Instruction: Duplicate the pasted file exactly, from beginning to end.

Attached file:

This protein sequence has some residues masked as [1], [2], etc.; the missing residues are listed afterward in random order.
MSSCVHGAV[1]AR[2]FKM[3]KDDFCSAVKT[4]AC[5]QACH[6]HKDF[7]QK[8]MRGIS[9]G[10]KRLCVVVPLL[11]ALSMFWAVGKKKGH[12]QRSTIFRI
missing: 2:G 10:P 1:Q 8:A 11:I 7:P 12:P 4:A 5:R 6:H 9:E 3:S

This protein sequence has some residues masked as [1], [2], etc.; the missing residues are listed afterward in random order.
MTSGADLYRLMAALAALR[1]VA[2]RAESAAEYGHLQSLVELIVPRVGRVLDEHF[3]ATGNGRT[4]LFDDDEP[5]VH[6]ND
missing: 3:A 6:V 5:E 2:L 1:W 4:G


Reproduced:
This protein sequence has some residues masked as [1], [2], etc.; the missing residues are listed afterward in random order.
MSSCVHGAV[1]AR[2]FKM[3]KDDFCSAVKT[4]AC[5]QACH[6]HKDF[7]QK[8]MRGIS[9]G[10]KRLCVVVPLL[11]ALSMFWAVGKKKGH[12]QRSTIFRI
missing: 2:G 10:P 1:Q 8:A 11:I 7:P 12:P 4:A 5:R 6:H 9:E 3:S

This protein sequence has some residues masked as [1], [2], etc.; the missing residues are listed afterward in random order.
MTSGADLYRLMAALAALR[1]VA[2]RAESAAEYGHLQSLVELIVPRVGRVLDEHF[3]ATGNGRT[4]LFDDDEP[5]VH[6]ND
missing: 3:A 6:V 5:E 2:L 1:W 4:G